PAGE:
Govt plans suit against Digong
DILG plans to use CHR ruling against Duterte as basis
DAVAO CITY—The government is considering filing charges against President-elect Rodrigo Duterte, in connection with a complaint filed by women’s groups against him before the Commission on Human Rights, after he told a campaign crowd that he should have been first to have sex with an Australian missionary that inmates had raped and killed in a jail riot in 1989.
News of a possible investigation came as Duterte drew more flak for sexual harrassment and disrespecting women, after he wolf whistled a female journalist during a nationally televised press conference.
Interior Secretary Mel Senen Sarmiento said that as soon as his department receives a copy to the CHR resolution citing the complaints that Duterte violated the Magna Carta of Women, they would conduct a preliminary investigation to find probable cause for disciplinary proceedings against him.
But to do so, he said, the department must get an “authority to investigate” from the Office of the President.
“Within 20 days from the receipt of the authority from OP, we should be able to determine whether there is probable cause to warrant the conduct of formal administrative proceedings,” Sarmiento said.
If there is no probable cause, the DILG will recommend a dismissal of the case.
On the other hand, if probable cause exists, the DILG will set the case for preliminary conference and formal administrative proceedings in which both parties will be asked if they prefer a formal investigation or submission of the case for resolution based on the evidence on record.
If warranted, Sarmiento said the DILG may recommend to the Office of the President to impose preventive suspension on the respondent.
On Tuesday night, Duterte interrupted a question from television reporter Mariz Umali about his Cabinet appointees with a comment about her trying to get his attention, then wolf whistling and breaking into a short serenade.
Umali continued trying to ask her question as Duterte smiled and some other reporters laughed.
In an interview on her own network on Thursday, Umali described his remarks as “improper.”
While Umali said she would not ask for an apology and sought not to inflame the controversy, her journalist husband criticized Duterte on his Facebook page.
“Catcalling my wife is wrong in so many levels,” husband Raffy Tima wrote.
“Some jokes are funny and should be laughed at but disrespecting women is definitely not one of them.”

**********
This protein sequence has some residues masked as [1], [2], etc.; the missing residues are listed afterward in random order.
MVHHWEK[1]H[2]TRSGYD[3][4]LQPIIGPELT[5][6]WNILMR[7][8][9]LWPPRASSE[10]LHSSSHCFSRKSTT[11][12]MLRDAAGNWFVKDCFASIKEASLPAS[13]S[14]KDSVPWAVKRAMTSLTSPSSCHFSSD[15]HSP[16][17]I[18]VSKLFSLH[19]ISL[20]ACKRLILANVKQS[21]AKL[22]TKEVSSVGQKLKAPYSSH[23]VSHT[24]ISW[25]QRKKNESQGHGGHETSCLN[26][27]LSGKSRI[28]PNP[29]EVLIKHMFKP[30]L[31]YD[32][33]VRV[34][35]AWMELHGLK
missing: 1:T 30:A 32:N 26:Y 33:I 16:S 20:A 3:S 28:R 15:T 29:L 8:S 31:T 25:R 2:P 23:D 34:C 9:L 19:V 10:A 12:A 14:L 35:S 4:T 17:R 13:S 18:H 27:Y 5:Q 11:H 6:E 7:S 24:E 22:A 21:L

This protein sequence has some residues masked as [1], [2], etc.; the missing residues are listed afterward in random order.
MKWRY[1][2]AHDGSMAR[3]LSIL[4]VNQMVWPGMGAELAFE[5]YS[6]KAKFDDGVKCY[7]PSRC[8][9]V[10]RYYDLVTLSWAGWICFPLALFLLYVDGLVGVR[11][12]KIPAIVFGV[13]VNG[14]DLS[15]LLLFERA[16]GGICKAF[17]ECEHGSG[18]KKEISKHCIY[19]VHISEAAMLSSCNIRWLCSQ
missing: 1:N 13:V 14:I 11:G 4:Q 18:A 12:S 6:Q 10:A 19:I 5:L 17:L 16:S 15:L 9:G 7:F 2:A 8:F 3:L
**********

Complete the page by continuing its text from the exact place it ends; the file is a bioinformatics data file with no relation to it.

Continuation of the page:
At the same press conference, Duterte said there was a justification of killing corrupt journalists, and that one “rotten son of a bitch” reporter deserved getting murdered.
Duterte, an incendiary politician who won last month’s elections by a landslide on a pledge to end crime by killing tens of thousands of criminals, has previously been criticized for comments about women.
On the campaign trail he made a joke about wanting to rape a “beautiful” Australian missionary who had been sexually assaulted and murdered in a 1989 prison riot in his hometown of Davao.
When his daughter reacted to those comments by revealing she had been raped, Duterte described her in jest as a “drama queen.”
Duterte, whose first marriage was annulled and is in a long-term relationship with another woman, has also openly boasted about having mistresses and using Viagra to have sex with them.
Aida Santos, president of local women’s rights groups WeDpro, said Duterte’s wolf whistling was a form of sexual harassment.
“Catcalling treats women as sex objects... some say it’s a way of being cute but it’s wrong,” Santos said.
Duterte and his aides have repeatedly said such controversial comments and actions should not be taken too seriously: that he is a straight-talker and an authentic character who likes to joke and speak the language of the streets.
They also point to his pro-women policies in Davao, which he has ruled as mayor for most of the past two decades.
However Duterte’s jokes sent the wrong messages to society, said Elizabeth Angsioco, national chair of the Democratic Socialist Women of the Philippines.
“His words and actions reinforce looking at women as second-class citizens,” she said. With AFP